Tuesday, March 13, 2007

Jason Kidd


Now, to the issue of Jason Kidd.

The Kidd question is, to me, the single most important in all of sports. In fact it may drive me away from sports altogether someday.

I need to preface this, for ethical and probably even legal reasons. This piece is written based on legal documents which have not yet reached the court. I am treading in the "allegedly" end of the pool here, but only because I think this is something that needs to be looked at.

The entire thought behind this operates on a massive assumption: that at least some large percentage of the divorce papers filed by Joumana Kidd are true.

I'm sure it will come up at some point, but let me just get a few of these out of the way: if, if, if, if . . .

In early January, Jason Kidd filed divorce papers against Joumana, his wife of nearly ten years. The brief cites "extreme cruelty," and outlines a variety of intrusive actions that Joumana took to control Kidd's life. It was speculated by some, at the time, to be a pre-emptive manuever.

But pre-emptive to what?

A month later, Joumana's lawyers filed her counterclaim divorce papers. We can assume that somewhere in Hackensack they landed with a thud on the desk of Kidd's lawyer.

I would encourage anyone who is still reading look into the filings themselves, which are found at thesmokinggun.com. I won't elaborate too much, but let's put it like this: Kidd's divorce papers tend to paint Joumana as, at worst, triflin'.

Now I don't know Jason Kidd personally and I doubt I ever will. But the man who features in Joumana's counterclaim is downright monstrous. Again, I encourage you to read it yourself, and I know that these are only allegations at this point, but. . . we could be looking at one of the all-time bad guys in sports.


Anyone with a rough understanding of alimony and the NBA salary scale could deduce that Joumana stands to receive lots of American money if Kidd is found at fault.

But several incidents of physical abuse are said to have happened in the presence of others, and more than once Joumana visited a hospital for treatment. To say that these accusations are false assumes not only a conspiracy, but Joumana's willingness to self-inflict enough damage to put herself in the ER.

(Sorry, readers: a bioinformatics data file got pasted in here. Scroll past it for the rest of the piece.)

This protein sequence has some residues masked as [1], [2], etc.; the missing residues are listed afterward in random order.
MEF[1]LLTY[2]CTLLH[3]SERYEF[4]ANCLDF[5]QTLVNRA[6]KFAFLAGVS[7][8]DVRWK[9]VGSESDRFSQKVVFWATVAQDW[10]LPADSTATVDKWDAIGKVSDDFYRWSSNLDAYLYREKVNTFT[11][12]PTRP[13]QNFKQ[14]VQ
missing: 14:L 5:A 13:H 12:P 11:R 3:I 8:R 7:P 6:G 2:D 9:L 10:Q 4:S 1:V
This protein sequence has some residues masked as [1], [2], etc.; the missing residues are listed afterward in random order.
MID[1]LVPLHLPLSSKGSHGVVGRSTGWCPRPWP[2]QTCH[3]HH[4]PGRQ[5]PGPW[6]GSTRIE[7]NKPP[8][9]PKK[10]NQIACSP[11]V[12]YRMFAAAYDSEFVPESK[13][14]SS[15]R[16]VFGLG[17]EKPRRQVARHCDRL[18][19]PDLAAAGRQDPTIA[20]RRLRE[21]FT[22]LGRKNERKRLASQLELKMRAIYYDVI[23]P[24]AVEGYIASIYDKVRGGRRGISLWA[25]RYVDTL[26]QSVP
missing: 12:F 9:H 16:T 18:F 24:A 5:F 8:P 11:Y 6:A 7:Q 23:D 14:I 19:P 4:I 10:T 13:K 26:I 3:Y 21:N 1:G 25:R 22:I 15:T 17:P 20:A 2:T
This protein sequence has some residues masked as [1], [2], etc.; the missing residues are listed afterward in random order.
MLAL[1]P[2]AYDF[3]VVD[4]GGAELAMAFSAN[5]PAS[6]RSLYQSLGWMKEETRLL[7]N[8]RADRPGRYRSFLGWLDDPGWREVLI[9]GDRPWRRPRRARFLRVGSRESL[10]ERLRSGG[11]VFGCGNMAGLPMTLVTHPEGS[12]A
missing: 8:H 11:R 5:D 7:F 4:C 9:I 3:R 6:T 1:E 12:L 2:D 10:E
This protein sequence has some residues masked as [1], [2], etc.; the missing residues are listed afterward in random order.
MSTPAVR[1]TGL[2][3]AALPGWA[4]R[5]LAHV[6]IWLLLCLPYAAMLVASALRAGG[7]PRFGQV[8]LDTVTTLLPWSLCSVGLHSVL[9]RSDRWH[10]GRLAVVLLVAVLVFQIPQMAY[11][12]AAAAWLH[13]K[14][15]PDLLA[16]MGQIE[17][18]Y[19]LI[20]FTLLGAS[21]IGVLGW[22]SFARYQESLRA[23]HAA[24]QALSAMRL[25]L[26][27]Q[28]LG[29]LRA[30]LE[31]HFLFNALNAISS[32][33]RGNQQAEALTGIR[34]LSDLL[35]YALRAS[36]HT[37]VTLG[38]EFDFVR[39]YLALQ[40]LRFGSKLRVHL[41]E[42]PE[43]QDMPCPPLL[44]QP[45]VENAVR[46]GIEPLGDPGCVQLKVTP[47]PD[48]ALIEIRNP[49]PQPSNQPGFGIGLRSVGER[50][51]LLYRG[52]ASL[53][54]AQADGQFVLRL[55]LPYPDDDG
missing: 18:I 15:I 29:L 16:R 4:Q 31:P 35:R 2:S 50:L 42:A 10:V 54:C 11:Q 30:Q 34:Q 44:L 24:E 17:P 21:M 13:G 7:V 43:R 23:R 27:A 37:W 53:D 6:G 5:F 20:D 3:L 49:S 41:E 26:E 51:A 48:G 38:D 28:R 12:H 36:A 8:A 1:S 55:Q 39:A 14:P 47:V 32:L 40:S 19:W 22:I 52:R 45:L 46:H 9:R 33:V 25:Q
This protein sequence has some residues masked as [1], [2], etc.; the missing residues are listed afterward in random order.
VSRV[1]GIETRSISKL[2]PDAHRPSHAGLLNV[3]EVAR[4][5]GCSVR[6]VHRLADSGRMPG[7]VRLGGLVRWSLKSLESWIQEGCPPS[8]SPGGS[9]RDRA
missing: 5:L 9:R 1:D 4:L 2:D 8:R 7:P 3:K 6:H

The one thing case that we can accept as truth is the January 2001 episode, when Kidd plead guilty to punching Joumana in the mouth. It should be made clear that the beginning of this incident was Jason eating a french fry off his son's plate. Knowing this, let's just assume that either the Kidds were an extremely high-strung family, or that one or both of them is completely insane.

These parties will settle. Both of them will be financially comfortable, and they will probably share custody. In a few years, about five percent of sports fans will have much memory of any of this. Twenty more and it will be completely forgotten.

Now, to get to the question.

Over a 5-8 year span, Kidd would have been the first teammate a whole bunch of players would pick first. I can't remember who, but one of the ESPN.com columnists wrote a few years ago that "Kidd has completed passes that only a few other players in league history would have even attempted," and that sounds about right. He's got some of the quickest and cleverest wrists among the human race. He reads a ball hitting the rim or a sprinting group like it is his first language, and everyone else is getting the translation.

What I'm trying to say is this: three months ago, I loved Jason Kidd. I knew about the arrest in 2001, but I let it lay dormant. All I saw were fastbreaks and lookaways.

Now, I can't see anything but page on page of "defendant sustained damage to her right eardrum, which necessitated a procedure. . ."

So what the fuck am I supposed to think of Jason Kidd?

Not long ago, word got out that Kidd was on the trading block. This got the attention of about half the teams in the league and raised a half-dozen more questions.

Did the divorce proeedings have anything to do with Kidd's sudden availability? Might Beyonce frequent thesmoking.com? Were other teams factoring this into their decision on whether to make the deal? Would you, as a fan, want him on your team?